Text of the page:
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Paper on microwave sterilization


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#21 Ferather

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Posted 08 November 2017 - 02:57 PM

I would go ahead and make a write up based on what you do, I've read many things correct and incorrect (or at least need updating), by any mentioned author.

There is actually a calling for the cold method, beneficial bacteria can improve decay, add-release nutrients and defend from pathogens.

 

Of coarse total yield will lower, and this is due to the micro-organisms taking what they needed to reproduce-other.



#22 Microbe

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Posted 08 November 2017 - 03:39 PM

Sterlized without pressure?

Depending on the level of sterility. I've had good results achieving at least pasteurization with the water only method with straw. Soak your straw until anaerobic bacteria predominates then pull it out and oxygen becomes the sterilant. I've not done this with manure based substrates though. Only straw. Works great though.
That is actually a very cost effective method. I think it's called cold pasteurization. It works by submerging the the straw in water for X amount of time creating a anerobic environment killing all the aerobic microbes and then when it is pulled out and exposed to O2, the anerobic microbes die. This method combined with lime, is very effective. I recommend using line when relying on this method to deal with the facultative and areotolerant anaerobes that may be present.



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#23 CatsAndBats

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Posted 08 November 2017 - 04:23 PM

 

 

Sterlized without pressure?

Depending on the level of sterility. I've had good results achieving at least pasteurization with the water only method with straw. Soak your straw until anaerobic bacteria predominates then pull it out and oxygen becomes the sterilant. I've not done this with manure based substrates though. Only straw. Works great though.
That is actually a very cost effective method. I think it's called cold pasteurization. It works by submerging the the straw in water for X amount of time creating a anerobic environment killing all the aerobic microbes and then when it is pulled out and exposed to O2, the anerobic microbes die. This method combined with lime, is very effective. I recommend using line when relying on this method to deal with the facultative and areotolerant anaerobes that may be present.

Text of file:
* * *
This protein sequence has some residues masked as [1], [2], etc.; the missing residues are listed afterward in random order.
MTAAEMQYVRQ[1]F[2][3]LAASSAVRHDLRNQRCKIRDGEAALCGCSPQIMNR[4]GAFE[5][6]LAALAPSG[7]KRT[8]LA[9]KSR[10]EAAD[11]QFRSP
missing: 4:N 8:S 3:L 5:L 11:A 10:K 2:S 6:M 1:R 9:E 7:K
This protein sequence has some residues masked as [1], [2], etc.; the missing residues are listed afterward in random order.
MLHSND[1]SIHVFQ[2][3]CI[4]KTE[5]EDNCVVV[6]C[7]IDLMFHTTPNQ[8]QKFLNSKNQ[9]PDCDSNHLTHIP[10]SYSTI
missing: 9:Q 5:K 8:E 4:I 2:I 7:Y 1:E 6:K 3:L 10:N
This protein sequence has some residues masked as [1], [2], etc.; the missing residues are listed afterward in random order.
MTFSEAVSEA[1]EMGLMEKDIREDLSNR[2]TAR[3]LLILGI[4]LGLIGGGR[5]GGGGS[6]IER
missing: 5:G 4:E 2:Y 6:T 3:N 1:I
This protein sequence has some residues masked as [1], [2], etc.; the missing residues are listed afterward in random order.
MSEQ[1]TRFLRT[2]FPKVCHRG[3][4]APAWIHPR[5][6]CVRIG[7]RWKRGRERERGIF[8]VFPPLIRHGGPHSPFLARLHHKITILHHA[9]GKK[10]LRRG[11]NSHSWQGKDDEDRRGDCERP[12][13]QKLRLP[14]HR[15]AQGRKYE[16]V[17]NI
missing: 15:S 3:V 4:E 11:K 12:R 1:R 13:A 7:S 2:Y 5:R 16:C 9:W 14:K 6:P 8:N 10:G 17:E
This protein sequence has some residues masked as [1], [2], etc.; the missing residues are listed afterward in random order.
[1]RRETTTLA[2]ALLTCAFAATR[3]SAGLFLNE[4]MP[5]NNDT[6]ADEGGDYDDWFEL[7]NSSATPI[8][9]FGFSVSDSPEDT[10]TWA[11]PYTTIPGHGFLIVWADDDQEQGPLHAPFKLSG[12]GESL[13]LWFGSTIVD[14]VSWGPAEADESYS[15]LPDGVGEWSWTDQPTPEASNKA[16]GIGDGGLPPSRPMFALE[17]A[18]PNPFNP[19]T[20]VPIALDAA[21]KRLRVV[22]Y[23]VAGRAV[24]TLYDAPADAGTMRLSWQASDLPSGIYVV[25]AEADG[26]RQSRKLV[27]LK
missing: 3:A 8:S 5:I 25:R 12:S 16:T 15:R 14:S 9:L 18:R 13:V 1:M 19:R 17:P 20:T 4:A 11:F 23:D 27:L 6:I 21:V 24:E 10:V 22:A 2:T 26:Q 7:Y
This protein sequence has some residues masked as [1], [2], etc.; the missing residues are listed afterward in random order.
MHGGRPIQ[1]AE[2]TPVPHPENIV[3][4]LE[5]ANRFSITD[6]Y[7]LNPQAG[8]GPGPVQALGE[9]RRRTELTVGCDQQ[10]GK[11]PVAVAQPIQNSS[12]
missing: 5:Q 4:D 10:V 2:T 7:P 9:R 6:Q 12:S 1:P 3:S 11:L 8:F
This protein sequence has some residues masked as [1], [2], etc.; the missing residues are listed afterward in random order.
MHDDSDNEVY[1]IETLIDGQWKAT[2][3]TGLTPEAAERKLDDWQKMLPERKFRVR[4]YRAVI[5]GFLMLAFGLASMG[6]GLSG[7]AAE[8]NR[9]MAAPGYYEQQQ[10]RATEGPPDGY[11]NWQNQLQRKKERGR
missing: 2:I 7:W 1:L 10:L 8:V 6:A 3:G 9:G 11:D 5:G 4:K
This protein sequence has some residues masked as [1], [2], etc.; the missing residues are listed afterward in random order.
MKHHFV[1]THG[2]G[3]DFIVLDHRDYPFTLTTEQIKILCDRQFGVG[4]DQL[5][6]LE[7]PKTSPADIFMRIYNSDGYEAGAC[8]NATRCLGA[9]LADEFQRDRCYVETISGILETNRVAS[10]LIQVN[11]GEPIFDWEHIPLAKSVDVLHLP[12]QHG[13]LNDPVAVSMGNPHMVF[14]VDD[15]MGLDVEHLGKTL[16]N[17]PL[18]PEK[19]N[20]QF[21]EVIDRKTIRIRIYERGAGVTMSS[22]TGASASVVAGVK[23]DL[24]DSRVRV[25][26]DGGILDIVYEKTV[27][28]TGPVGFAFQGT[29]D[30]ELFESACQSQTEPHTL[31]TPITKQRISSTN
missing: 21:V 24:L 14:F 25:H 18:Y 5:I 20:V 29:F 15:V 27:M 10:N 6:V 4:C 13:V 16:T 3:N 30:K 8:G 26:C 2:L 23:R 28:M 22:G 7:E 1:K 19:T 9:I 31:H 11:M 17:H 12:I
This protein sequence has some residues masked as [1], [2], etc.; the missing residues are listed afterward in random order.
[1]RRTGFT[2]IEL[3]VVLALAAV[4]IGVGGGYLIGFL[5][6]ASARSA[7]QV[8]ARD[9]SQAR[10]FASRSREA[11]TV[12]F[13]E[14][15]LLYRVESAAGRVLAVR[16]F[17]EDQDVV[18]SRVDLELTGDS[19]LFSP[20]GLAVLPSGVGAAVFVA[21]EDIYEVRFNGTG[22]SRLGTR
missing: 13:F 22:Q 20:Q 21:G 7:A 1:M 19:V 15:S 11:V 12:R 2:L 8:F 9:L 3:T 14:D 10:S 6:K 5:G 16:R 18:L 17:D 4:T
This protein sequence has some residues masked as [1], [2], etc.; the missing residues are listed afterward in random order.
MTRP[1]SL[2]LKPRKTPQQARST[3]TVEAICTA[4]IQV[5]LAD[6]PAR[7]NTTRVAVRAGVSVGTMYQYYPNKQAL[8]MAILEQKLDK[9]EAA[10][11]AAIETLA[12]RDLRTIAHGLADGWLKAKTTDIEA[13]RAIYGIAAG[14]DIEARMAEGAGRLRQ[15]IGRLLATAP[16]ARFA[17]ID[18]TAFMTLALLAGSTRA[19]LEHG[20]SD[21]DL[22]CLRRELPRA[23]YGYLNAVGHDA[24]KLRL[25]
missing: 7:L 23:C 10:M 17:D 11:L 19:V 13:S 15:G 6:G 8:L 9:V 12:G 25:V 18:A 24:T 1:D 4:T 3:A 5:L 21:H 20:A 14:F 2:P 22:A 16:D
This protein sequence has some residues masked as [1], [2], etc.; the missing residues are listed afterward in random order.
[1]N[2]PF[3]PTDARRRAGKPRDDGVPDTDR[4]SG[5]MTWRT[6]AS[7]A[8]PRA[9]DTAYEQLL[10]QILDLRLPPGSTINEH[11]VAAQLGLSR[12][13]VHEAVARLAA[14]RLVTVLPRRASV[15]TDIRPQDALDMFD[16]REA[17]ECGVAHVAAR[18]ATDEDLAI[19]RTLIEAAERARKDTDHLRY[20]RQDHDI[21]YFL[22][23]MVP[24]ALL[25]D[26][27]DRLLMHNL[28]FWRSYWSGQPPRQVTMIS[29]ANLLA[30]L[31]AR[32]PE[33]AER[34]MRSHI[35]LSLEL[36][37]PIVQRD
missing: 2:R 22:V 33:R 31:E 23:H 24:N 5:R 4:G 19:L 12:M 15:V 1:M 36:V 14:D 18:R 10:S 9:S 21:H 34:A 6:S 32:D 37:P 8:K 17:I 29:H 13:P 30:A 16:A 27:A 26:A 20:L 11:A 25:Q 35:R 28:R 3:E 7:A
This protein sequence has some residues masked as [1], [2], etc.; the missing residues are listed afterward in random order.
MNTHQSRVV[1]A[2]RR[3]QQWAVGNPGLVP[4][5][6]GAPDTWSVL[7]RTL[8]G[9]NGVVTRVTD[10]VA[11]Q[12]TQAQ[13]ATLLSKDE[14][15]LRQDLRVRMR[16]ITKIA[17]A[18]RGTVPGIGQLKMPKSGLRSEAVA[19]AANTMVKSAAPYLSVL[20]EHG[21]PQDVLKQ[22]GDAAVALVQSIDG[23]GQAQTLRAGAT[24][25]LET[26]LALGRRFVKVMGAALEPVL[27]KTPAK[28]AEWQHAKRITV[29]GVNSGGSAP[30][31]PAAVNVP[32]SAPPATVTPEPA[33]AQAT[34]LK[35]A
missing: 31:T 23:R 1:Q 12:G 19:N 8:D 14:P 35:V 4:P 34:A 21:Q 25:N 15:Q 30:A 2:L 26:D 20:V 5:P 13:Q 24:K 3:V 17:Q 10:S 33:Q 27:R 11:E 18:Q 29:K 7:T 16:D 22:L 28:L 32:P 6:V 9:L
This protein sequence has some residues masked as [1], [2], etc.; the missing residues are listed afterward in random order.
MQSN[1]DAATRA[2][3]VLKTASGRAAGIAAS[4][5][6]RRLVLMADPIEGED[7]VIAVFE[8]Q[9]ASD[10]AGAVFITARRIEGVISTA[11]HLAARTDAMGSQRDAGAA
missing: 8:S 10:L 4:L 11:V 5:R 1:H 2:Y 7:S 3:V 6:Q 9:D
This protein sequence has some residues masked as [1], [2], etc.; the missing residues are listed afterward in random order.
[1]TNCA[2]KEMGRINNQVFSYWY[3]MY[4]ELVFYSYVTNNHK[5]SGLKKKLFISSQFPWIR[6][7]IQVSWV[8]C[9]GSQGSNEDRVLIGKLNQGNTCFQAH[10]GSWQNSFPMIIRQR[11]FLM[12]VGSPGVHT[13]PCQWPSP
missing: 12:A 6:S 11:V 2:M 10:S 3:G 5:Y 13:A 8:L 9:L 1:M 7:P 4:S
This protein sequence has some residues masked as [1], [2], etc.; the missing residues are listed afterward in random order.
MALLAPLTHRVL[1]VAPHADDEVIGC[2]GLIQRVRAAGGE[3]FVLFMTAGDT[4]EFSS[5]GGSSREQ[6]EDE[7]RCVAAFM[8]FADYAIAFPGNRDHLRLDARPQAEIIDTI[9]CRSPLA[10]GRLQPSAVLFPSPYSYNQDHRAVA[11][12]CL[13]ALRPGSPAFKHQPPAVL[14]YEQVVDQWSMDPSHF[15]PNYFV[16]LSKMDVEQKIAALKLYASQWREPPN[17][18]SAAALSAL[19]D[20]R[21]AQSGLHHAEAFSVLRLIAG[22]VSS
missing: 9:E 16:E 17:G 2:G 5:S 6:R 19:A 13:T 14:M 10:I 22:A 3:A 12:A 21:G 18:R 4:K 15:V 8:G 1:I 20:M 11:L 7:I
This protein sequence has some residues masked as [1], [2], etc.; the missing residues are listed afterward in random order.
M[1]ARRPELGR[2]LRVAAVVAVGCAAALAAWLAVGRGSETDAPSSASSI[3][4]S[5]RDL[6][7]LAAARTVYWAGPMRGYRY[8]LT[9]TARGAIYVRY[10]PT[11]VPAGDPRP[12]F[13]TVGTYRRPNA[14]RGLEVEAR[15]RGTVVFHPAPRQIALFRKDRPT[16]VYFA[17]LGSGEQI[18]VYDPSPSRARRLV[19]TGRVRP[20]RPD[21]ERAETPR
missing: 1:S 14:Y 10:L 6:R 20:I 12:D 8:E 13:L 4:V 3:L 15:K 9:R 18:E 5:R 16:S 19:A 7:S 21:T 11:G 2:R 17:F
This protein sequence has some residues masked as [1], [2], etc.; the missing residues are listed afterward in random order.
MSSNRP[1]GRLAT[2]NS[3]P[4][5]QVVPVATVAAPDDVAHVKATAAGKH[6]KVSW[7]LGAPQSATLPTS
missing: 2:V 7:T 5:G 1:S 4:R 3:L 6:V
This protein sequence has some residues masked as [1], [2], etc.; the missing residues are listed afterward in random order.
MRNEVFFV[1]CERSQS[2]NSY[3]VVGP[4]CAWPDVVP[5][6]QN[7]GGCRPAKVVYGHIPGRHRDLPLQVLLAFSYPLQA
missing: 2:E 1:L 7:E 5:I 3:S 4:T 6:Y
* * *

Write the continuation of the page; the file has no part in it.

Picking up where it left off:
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Which is basically what a brine ferment is doing, using lacto baccilus methinks. Like for sauerkraut or like the hot sauce some of us have been making:


 

post-147940-0-57098700-1509993998.jpg

I forgot to tell y'all that I started to make fermented hot sauce too. Above is round two of serrano chili pepper hot sauce ferment that I started today.

Salt, serranos, whole pepper corns, whole garlic and some fresh herbs from the garden.

I just recently watched the ferment episode of "cooked" by Michael Pollan. I'm a huge fan of his books and this documentary series is outstanding. Here's the trailer, it's on Netflix streaming:

[Direct Link]



Website: http://michaelpollan...-series-cooked/

Here's the fruits of my former efforts!

post-147940-0-22613600-1509994572.jpg

 

 

from here: https://mycotopia.ne...auce/?p=1342405


Edited by CatsAndBats, 08 November 2017 - 04:31 PM.


#24 Ferather

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Posted 19 November 2017 - 05:26 PM

Effective Thermal Inactivation of the Spores of Bacillus cereus Biofilms Using Microwave.






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